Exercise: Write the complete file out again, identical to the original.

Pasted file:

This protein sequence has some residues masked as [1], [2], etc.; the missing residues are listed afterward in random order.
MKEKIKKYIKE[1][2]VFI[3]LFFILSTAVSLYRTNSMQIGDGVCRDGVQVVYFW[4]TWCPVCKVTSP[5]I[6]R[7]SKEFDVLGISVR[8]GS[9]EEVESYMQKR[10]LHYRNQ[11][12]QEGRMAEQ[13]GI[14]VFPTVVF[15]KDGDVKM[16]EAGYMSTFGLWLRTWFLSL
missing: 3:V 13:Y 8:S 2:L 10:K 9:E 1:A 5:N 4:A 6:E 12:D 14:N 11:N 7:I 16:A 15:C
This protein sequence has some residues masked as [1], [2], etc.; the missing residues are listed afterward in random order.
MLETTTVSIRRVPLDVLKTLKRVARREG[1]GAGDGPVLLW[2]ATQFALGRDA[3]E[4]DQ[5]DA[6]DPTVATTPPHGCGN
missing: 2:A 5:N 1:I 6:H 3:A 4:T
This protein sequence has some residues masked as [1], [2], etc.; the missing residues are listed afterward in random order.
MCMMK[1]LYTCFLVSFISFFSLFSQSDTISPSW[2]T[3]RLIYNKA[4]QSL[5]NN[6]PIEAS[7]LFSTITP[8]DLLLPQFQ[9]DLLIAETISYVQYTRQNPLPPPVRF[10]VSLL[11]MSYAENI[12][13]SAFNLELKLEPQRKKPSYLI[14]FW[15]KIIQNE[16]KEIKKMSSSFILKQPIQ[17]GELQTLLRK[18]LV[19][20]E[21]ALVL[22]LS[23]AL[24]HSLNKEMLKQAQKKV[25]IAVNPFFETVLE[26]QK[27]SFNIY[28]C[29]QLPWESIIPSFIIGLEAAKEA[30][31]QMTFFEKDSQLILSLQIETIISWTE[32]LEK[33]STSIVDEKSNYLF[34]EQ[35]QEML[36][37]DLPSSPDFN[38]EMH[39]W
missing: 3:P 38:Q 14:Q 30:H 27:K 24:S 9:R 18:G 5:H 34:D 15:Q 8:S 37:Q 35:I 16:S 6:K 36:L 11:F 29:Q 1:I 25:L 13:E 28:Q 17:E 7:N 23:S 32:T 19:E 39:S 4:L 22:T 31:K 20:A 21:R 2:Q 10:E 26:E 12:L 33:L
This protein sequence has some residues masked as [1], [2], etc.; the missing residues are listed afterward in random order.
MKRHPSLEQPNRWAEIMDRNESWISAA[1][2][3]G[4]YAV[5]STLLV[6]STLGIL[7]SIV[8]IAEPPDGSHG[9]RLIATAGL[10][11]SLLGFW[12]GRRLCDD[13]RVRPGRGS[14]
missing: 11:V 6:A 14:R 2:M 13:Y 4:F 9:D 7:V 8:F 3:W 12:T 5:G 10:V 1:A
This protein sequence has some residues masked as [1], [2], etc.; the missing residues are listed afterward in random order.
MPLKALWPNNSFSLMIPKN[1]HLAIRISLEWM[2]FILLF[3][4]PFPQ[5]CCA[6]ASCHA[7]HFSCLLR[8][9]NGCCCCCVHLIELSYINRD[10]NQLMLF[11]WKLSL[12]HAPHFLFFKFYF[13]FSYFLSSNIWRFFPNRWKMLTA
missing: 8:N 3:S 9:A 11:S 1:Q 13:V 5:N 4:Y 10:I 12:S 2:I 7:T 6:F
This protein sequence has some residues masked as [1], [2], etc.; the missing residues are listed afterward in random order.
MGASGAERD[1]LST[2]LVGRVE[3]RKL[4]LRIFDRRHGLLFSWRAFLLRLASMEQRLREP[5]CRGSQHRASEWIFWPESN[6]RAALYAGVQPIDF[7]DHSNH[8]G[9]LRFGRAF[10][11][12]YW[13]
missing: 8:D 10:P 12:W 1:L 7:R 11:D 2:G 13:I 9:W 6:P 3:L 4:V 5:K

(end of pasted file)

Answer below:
This protein sequence has some residues masked as [1], [2], etc.; the missing residues are listed afterward in random order.
MKEKIKKYIKE[1][2]VFI[3]LFFILSTAVSLYRTNSMQIGDGVCRDGVQVVYFW[4]TWCPVCKVTSP[5]I[6]R[7]SKEFDVLGISVR[8]GS[9]EEVESYMQKR[10]LHYRNQ[11][12]QEGRMAEQ[13]GI[14]VFPTVVF[15]KDGDVKM[16]EAGYMSTFGLWLRTWFLSL
missing: 3:V 13:Y 8:S 2:L 10:K 9:E 1:A 5:N 4:A 6:E 12:D 14:N 11:N 7:I 16:A 15:C
This protein sequence has some residues masked as [1], [2], etc.; the missing residues are listed afterward in random order.
MLETTTVSIRRVPLDVLKTLKRVARREG[1]GAGDGPVLLW[2]ATQFALGRDA[3]E[4]DQ[5]DA[6]DPTVATTPPHGCGN
missing: 2:A 5:N 1:I 6:H 3:A 4:T
This protein sequence has some residues masked as [1], [2], etc.; the missing residues are listed afterward in random order.
MCMMK[1]LYTCFLVSFISFFSLFSQSDTISPSW[2]T[3]RLIYNKA[4]QSL[5]NN[6]PIEAS[7]LFSTITP[8]DLLLPQFQ[9]DLLIAETISYVQYTRQNPLPPPVRF[10]VSLL[11]MSYAENI[12][13]SAFNLELKLEPQRKKPSYLI[14]FW[15]KIIQNE[16]KEIKKMSSSFILKQPIQ[17]GELQTLLRK[18]LV[19][20]E[21]ALVL[22]LS[23]AL[24]HSLNKEMLKQAQKKV[25]IAVNPFFETVLE[26]QK[27]SFNIY[28]C[29]QLPWESIIPSFIIGLEAAKEA[30][31]QMTFFEKDSQLILSLQIETIISWTE[32]LEK[33]STSIVDEKSNYLF[34]EQ[35]QEML[36][37]DLPSSPDFN[38]EMH[39]W
missing: 3:P 38:Q 14:Q 30:H 27:K 24:S 9:R 18:G 5:H 34:D 15:Q 8:S 37:Q 35:I 16:S 6:K 36:L 11:F 29:Q 1:I 25:L 13:E 28:Q 17:E 7:N 23:S 32:T 19:E 39:S 4:L 22:T 31:K 20:A 21:R 2:Q 10:E 26:E 12:L 33:L
This protein sequence has some residues masked as [1], [2], etc.; the missing residues are listed afterward in random order.
MKRHPSLEQPNRWAEIMDRNESWISAA[1][2][3]G[4]YAV[5]STLLV[6]STLGIL[7]SIV[8]IAEPPDGSHG[9]RLIATAGL[10][11]SLLGFW[12]GRRLCDD[13]RVRPGRGS[14]
missing: 11:V 6:A 14:R 2:M 13:Y 4:F 9:D 7:V 8:F 3:W 12:T 5:G 10:V 1:A
This protein sequence has some residues masked as [1], [2], etc.; the missing residues are listed afterward in random order.
MPLKALWPNNSFSLMIPKN[1]HLAIRISLEWM[2]FILLF[3][4]PFPQ[5]CCA[6]ASCHA[7]HFSCLLR[8][9]NGCCCCCVHLIELSYINRD[10]NQLMLF[11]WKLSL[12]HAPHFLFFKFYF[13]FSYFLSSNIWRFFPNRWKMLTA
missing: 8:N 3:S 9:A 11:S 1:Q 13:V 5:N 4:Y 10:I 12:S 2:I 7:T 6:F
This protein sequence has some residues masked as [1], [2], etc.; the missing residues are listed afterward in random order.
MGASGAERD[1]LST[2]LVGRVE[3]RKL[4]LRIFDRRHGLLFSWRAFLLRLASMEQRLREP[5]CRGSQHRASEWIFWPESN[6]RAALYAGVQPIDF[7]DHSNH[8]G[9]LRFGRAF[10][11][12]YW[13]
missing: 8:D 10:P 12:W 1:L 7:R 11:D 2:G 13:I 9:W 6:P 3:L 4:V 5:K